Ron Paul: "No, Washington Post, it’s simpler than that. The tragedy in Yemen is the result of foreign military intervention in the internal affairs of that country. It started with the “Arab Spring” which had all the fingerprints of State Department meddling, and it escalated with 2015’s unprovoked Saudi attack on the country to re-install Riyadh’s preferred leader. Thousands of innocent civilians have been killed and millions more are at risk as starvation and cholera rage."
Insightful walk through the Saudi system of governance, now going through convulsive changes, by Moon of Alabama: The Saudi response to the competition of the Iranian system is a move towards more authoritarian rule. This is hoped to allow for more agile policies and responses. But the move breaks the traditional ruling system. It removes the sensible impediments to impulsive foreign policies. It creates the conditions for its very failure.
Mohammed Bin Salman is using mercenaries because, according to the Mail, Saudi soldiers might balk at torturing powerful men like Prince Alwaleed bin Talal, whom they’ve been saluting their entire lives. According to the Mail, Talal, who is (or was, until recently) one of the richest men in the world, has also been hung upside down and beaten.
During Wednesday's independence day celebrations in Lebanon, Prime Minister Saad Hariri was bizarrely photographed in what appeared to be in a warm and enthusiastic handshake with Iran's ambassador to Lebanon, Mohammad Fathali, while greeting dignitaries less than 24 hours after his plane touched down in Beirut following his bizarre two week detention in Saudi Arabia. The photograph is receiving a lot of attention and circulation on Arab social media as ironically during his initial televised resignation speech from Riyadh he cited Iranian meddling and rising influence, even going so far as to suggest he could be assassinated in a nefarious Iranian plot. Yet now he appears surprisingly overjoyed standing in front of the Iranian ambassador.
Godwin's law states that "as an online discussion grows longer, the probability of a comparison involving Hitler approaches 1." Saudi Arabia's powerful, and controversial, 32-year-old Crown Prince Mohammed bin Salman - who in just a few months has made more local (and foreign) enemies than most of his predecessors accumulated over a lifetime, decided he does not need to wait that long, and in a glowing interview with the New York Times' Thomas Friedman, which touched on everything from the accommodations of the Riyadh Ritz-Carlton, to the recent anti-corruption campaign, to Donald Trump, to the Saudi social and religious revolution, called the Supreme Leader of Iran “the new Hitler of the Middle East”... Ominously, Bin Salman said in May that the kingdom would make sure any future struggle between the two countries “is waged in Iran." Now that Israel is openly on the side of Saudi Arabia in the upcoming middle-east war, said Iran-based "struggle" may be imminent.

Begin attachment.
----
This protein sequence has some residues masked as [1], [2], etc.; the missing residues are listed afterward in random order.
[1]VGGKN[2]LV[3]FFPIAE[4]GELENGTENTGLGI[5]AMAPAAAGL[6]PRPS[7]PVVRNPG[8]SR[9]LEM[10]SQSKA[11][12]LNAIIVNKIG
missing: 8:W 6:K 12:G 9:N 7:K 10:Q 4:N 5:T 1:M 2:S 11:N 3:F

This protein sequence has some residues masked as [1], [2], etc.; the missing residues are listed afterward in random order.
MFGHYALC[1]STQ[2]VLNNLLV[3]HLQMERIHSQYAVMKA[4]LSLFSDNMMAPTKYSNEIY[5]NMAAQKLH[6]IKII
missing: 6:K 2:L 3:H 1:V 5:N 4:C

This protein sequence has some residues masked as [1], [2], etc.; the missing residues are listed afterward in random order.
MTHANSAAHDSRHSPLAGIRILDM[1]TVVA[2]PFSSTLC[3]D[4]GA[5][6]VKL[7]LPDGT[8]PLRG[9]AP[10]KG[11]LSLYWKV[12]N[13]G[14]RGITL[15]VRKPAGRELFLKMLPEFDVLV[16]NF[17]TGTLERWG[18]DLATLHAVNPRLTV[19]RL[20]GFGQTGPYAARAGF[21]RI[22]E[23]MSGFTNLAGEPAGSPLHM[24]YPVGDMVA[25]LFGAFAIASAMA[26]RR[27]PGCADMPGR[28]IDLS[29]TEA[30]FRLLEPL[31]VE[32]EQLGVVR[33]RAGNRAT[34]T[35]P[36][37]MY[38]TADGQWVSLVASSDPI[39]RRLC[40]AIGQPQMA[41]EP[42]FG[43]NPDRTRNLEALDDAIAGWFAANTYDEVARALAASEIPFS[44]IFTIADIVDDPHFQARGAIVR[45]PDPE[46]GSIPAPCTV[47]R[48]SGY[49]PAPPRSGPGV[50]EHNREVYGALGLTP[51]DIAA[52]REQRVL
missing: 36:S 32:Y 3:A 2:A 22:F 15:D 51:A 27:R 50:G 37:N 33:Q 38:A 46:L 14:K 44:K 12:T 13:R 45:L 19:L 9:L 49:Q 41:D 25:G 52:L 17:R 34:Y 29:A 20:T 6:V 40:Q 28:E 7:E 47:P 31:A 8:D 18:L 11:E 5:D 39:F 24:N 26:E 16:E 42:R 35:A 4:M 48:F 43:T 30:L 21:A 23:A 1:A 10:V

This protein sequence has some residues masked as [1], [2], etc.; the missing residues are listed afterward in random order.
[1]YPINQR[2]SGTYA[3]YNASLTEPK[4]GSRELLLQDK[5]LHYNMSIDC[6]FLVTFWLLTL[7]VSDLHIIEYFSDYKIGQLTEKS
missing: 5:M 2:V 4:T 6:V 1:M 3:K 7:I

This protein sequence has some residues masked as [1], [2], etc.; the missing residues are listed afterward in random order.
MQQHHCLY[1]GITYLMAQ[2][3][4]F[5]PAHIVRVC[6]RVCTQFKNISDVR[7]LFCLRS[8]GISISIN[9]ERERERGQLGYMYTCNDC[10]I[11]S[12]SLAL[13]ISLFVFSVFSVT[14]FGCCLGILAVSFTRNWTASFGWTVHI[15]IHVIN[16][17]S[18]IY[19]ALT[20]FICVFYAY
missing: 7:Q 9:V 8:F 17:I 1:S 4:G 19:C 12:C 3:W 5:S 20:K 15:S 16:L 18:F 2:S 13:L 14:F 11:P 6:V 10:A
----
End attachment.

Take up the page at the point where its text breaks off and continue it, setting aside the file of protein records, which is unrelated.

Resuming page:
It says here that the road from Tehran to Beirut is open the whole way fro the first time in a long time. Well, it's good to finally have the road open, again. Who could be against that? Time to get all sides to lay down arms and engage in political process in Syria and Iraq.
"Following the victory of the Syrian army and its allies over the “Islamic State” group in the town of Albu Kamal in the northeast of the country, the road has been opened for the first time since the declaration of the Islamic Republic of Iran in 1979 between Tehran, Baghdad, Damascus and Beirut and become safe and non-hostile to the four capitals and their rulers... The United States established a new rule of engagement in the east of the Euphrates, informing the Russian forces that it will not accept any ground forces (the Syrian army and its allies) east of the Euphrates River and that it will bomb any target approaching the east of the river even if the objective of the ground forces is to pursue ISIS.